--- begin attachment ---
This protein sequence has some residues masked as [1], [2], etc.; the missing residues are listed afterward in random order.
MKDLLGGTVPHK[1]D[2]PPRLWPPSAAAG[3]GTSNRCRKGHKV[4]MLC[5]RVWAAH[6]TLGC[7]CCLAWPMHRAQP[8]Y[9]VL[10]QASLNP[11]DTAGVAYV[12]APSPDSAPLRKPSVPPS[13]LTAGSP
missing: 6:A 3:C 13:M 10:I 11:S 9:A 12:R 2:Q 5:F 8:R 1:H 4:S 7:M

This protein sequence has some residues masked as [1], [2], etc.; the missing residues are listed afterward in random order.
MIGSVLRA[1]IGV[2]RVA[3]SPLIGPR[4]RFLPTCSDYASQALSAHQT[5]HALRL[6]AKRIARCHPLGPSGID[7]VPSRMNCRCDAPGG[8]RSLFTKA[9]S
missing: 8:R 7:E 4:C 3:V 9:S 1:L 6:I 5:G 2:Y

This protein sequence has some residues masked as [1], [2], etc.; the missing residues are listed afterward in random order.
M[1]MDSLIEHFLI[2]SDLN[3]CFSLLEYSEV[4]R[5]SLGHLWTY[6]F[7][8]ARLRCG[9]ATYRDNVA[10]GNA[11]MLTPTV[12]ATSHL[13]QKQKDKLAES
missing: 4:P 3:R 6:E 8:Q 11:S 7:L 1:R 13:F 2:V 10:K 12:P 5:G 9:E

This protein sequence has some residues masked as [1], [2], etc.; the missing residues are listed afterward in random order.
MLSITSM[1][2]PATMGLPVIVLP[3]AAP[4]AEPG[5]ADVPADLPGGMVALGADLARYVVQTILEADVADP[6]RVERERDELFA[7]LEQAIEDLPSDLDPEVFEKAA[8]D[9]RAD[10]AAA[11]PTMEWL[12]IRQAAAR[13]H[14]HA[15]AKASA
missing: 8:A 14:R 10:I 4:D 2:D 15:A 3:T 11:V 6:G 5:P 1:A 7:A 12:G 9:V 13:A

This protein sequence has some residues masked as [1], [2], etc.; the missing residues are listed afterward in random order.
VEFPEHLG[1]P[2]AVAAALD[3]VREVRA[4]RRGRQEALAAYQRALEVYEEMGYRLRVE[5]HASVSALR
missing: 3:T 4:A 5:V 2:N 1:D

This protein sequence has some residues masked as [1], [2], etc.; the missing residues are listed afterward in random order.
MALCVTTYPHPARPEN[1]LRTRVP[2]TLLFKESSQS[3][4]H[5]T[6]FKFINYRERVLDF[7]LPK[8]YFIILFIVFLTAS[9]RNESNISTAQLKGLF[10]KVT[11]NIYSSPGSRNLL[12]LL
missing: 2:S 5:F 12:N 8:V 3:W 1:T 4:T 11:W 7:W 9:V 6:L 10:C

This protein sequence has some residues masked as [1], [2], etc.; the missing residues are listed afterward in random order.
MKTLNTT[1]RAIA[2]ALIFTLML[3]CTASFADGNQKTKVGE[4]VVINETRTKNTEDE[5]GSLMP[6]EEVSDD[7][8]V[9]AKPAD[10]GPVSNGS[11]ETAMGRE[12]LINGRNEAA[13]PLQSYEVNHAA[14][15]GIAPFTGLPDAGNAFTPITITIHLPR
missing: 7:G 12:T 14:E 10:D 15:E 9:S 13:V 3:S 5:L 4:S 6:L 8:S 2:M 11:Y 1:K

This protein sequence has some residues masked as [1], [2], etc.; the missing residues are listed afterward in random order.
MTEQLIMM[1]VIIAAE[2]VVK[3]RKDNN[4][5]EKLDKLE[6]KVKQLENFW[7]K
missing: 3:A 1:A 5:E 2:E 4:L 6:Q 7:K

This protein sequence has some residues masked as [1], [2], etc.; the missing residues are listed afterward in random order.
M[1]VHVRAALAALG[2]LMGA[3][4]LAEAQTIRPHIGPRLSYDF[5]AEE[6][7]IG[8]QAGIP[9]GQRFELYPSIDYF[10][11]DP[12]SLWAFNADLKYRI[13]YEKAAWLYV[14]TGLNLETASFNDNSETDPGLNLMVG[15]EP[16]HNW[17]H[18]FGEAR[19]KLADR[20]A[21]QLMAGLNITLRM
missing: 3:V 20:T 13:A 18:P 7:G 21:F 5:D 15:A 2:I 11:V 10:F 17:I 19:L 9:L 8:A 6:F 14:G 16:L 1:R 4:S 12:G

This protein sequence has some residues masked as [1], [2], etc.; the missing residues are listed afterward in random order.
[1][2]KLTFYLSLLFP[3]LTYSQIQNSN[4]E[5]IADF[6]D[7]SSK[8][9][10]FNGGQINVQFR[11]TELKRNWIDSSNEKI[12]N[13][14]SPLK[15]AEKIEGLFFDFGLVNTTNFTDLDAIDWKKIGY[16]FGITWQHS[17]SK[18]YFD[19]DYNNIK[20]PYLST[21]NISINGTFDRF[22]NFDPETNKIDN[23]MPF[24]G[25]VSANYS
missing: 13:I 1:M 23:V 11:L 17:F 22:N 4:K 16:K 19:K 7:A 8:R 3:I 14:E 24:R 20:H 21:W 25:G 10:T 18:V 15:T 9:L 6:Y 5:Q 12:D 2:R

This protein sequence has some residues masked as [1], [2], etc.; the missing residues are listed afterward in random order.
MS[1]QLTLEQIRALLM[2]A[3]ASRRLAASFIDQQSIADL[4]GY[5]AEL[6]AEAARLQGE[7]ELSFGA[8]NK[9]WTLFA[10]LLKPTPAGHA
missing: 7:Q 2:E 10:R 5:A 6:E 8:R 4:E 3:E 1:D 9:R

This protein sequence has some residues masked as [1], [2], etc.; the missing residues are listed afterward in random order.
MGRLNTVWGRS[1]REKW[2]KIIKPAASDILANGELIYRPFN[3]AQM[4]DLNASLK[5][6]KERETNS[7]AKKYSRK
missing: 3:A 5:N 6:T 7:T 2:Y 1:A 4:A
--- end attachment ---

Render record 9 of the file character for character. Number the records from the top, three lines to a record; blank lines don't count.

This protein sequence has some residues masked as [1], [2], etc.; the missing residues are listed afterward in random order.
M[1]VHVRAALAALG[2]LMGA[3][4]LAEAQTIRPHIGPRLSYDF[5]AEE[6][7]IG[8]QAGIP[9]GQRFELYPSIDYF[10][11]DP[12]SLWAFNADLKYRI[13]YEKAAWLYV[14]TGLNLETASFNDNSETDPGLNLMVG[15]EP[16]HNW[17]H[18]FGEAR[19]KLADR[20]A[21]QLMAGLNITLRM
missing: 3:V 20:T 13:A 18:P 7:G 21:F 5:D 15:A 2:I 11:V 10:F 17:I 19:L 9:L 8:A 6:F 14:G 16:L 1:R 4:S 12:G